Some fine reporting has been done, especially by the great investigative journalist John Dougherty, as well as from the Arizona Republic. Unfortunately, reportage of event has lacked the nationwide heft it deserves. There has been no Norman Maclean to immortalize it. Newspapers don't crusade any more.
The accountability I demanded when I wrote about Yarnell a year ago in one of Rogue's most popular columns has been conspicuously lacking. Clearly tactical mistakes — even inexcusable rookie blunders — were made. But what was learned? Only one weak bill emerged from the Legislature: clear vegetation, if you wish.
The biggest disappointment has been the utter lack of curiosity about the larger problem: lack of any sensible land-use laws. Why was this subdivision that became a killing zone allowed to be built there in the first place? It wasn't in the little town of Yarnell. As with much of the state, it was plopped down for quick profit at the dangerous interface between established settlements and the wilderness.
Yavapai County has grown from 37,000 people in 1970 to more than 215,000 people last year. But Prescott accounts for only an estimated 40,590, and even that comes with the big asterisk that subdivisions have spread out far from the historic city.
We see this around the state. Another example: exurban subdivisions vomited across the once pristine Mogollon Rim, many the product of shady federal land swaps. More than 230,000 houses have been allowed in fire-prone zones. Many are also in areas with questionable water supplies, or, in the case of Verde Valley sprawl, are sucking water that rightly belongs to the Salt River Project.
The Legislature, controlled by the Real Estate Industrial Complex, has no incentive to address this problem. In addition, the outlanders who moved to Arizona believe they have a "right" to live where they choose, no matter the public costs or consequences.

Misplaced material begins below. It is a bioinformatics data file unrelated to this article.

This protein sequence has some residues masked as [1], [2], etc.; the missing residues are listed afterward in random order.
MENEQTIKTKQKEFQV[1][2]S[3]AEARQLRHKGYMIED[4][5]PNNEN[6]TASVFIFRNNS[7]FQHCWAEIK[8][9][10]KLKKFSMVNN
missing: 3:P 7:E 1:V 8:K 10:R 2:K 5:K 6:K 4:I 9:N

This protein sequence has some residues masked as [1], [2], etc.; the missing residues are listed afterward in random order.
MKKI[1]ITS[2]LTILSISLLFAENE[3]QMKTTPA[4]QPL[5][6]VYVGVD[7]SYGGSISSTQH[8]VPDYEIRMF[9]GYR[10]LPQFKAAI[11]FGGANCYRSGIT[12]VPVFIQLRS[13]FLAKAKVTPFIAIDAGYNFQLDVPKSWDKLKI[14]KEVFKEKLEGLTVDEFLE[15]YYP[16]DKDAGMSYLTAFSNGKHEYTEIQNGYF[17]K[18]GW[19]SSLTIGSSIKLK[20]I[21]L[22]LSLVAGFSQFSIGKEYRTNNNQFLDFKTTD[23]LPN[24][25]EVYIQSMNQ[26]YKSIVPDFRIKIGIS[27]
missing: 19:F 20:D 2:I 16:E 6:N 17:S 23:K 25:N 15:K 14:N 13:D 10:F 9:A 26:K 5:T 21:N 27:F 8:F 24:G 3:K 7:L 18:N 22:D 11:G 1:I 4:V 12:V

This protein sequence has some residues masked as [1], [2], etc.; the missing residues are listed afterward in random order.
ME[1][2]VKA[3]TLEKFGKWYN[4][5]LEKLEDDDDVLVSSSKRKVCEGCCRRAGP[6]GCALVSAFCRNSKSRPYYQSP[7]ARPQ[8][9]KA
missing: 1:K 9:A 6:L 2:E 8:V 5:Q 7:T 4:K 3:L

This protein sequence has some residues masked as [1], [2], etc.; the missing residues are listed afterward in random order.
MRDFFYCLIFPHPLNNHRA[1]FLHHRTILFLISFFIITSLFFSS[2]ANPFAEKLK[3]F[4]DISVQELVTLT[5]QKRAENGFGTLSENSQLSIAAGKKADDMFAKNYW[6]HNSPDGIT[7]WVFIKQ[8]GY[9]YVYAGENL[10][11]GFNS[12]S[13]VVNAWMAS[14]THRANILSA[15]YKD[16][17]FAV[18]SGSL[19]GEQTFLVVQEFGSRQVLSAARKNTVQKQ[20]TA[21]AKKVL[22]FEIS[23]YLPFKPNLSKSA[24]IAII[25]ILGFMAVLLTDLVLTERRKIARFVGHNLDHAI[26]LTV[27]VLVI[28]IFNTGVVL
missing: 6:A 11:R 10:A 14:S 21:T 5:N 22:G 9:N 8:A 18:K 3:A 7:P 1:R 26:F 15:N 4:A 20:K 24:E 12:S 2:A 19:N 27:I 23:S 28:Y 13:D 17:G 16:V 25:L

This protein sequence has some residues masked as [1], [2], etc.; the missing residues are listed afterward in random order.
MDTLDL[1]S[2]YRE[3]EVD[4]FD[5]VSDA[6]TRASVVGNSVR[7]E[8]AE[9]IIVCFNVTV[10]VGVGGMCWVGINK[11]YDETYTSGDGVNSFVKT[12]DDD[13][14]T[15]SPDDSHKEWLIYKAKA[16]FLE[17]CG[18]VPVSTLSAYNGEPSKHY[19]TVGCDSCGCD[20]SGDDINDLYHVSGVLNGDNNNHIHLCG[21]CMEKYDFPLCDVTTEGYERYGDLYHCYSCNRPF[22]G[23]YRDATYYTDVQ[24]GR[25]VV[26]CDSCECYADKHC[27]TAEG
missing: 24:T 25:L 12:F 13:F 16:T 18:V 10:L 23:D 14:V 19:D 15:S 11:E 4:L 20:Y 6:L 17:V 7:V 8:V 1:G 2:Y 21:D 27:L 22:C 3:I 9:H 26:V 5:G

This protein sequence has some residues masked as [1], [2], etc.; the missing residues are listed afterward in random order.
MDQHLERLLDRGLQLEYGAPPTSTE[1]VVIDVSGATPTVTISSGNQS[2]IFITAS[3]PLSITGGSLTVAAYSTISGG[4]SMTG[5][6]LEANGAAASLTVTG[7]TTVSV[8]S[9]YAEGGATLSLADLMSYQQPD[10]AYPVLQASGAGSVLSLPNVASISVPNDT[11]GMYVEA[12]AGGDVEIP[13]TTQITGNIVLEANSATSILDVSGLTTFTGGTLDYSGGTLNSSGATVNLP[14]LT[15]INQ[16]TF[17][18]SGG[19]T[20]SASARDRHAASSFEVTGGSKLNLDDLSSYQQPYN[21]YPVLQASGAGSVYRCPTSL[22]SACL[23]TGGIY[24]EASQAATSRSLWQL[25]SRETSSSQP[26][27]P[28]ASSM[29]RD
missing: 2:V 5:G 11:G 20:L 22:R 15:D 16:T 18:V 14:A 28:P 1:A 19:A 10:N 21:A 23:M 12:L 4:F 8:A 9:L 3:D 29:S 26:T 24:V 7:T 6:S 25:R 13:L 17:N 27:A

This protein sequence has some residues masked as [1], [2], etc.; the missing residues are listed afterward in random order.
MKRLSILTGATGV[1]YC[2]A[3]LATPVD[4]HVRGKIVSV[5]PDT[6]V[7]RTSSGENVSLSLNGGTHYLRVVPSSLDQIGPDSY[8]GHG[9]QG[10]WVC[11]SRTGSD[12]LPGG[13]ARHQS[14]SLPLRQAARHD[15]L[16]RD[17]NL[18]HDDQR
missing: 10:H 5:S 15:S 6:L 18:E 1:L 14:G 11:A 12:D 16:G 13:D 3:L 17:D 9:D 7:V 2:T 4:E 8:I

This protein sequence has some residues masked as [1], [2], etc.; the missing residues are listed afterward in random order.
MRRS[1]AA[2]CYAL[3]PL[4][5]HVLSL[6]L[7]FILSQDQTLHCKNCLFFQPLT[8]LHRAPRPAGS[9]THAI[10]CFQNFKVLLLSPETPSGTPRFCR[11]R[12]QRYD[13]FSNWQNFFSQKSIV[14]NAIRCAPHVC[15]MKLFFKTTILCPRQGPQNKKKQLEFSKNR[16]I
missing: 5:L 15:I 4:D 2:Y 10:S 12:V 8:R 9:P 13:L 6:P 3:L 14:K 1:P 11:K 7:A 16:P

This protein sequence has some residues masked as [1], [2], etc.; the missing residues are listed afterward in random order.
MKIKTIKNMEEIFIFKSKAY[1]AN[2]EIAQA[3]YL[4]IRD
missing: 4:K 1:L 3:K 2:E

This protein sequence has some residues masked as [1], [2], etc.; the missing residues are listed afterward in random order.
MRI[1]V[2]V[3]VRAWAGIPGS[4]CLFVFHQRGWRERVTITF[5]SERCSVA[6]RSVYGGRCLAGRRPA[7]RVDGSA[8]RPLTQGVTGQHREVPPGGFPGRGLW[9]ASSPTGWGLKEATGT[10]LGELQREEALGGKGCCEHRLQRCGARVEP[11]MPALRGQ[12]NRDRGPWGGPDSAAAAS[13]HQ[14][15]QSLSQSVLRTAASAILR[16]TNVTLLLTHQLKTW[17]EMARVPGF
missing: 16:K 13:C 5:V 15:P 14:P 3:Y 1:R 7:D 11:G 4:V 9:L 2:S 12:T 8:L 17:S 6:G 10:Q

When my "Young Men and Fire" column was posted on Reddit, it elicited responses such as these:
Fucking really? The majority of the people impacted by wildfires in AZ are honest, hard-working folk, not uber rich politicians in huge cabins. Maybe they should try moving here and actually make a difference in politics if they actually hate the state so much they wish the whole thing would burn down.
The article is just a bunch of rambling about how much this dude hates urban sprawl and he's just using this tragedy as an opportunity to voice his opinion. Yarnell only has like 600 residents, but the construction of those two subdivisions since fucking 1970 is supposed to be some huge problem? God forbid any city with any chance of experiencing any natural disaster actually builds a few more damn buildings, right!?
What a cynical column. Most of us realize that Arizona has been developed in a sprawling manner but to launch an anti-establishment and anti-development tyraid like that is ridiculous. What about the people in the Midwest who live in flood plans? What about the people in the Midwest who live in blizzard prone areas? What about the people in The south who live in the path of hurricanes? What about all of California who is in a massive earthquake zone? Wildfires are a natural disaster just like any other natural disaster. No need to condemn the whole state over it. And to berate politicians for caring, Jesus Christ man they are people just like the rest of us.
Don't be sore winners. The result of the Yarnell catastrophe is...nothing. People are apparently rebuilding on the same dangerous site.
Arizona will continue to profane (Prescott Valley, anyone) some of the most beautiful country on the planet. Any discussion of limits or sustainability, much less respect for the land, will be met by loud cries for "ECONOMIC FREEDOM!!" and "NO SOCIALISM." Oh, and taxes must be cut, always cut, even when these eviscerate the ability of public safety to keep up with sprawl. But when the fire comes, and it will, these will be the same people demanding firefighters — you know, those thuggish takers at the trough of public pensions — and restitution.
For those of you who think this is a nostalgia blog, let me take you down memory lane. The Arizona of my boyhood didn't have these massive fires. The Arizona of the future will have far more thanks to climate change. The profits from the real-estate hustles will be privatized. The costs of fighting the fires will be socialized.
So get your cigarettes, lighter, flip-flops and towel and follow Valinda Jo into the inferno.